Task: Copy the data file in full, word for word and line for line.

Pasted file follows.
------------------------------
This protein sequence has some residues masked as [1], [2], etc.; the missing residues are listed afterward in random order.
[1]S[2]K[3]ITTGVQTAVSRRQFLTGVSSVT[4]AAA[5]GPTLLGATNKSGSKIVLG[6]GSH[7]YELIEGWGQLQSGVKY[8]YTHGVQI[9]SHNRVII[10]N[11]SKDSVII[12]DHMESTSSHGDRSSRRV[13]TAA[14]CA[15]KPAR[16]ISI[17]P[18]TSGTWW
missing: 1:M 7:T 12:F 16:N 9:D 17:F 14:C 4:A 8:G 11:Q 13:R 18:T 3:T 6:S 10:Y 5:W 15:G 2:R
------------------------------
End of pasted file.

This protein sequence has some residues masked as [1], [2], etc.; the missing residues are listed afterward in random order.
[1]S[2]K[3]ITTGVQTAVSRRQFLTGVSSVT[4]AAA[5]GPTLLGATNKSGSKIVLG[6]GSH[7]YELIEGWGQLQSGVKY[8]YTHGVQI[9]SHNRVII[10]N[11]SKDSVII[12]DHMESTSSHGDRSSRRV[13]TAA[14]CA[15]KPAR[16]ISI[17]P[18]TSGTWW
missing: 1:M 7:T 12:F 16:N 9:D 17:F 14:C 4:A 8:G 11:Q 13:R 18:T 3:T 6:S 10:Y 5:W 15:G 2:R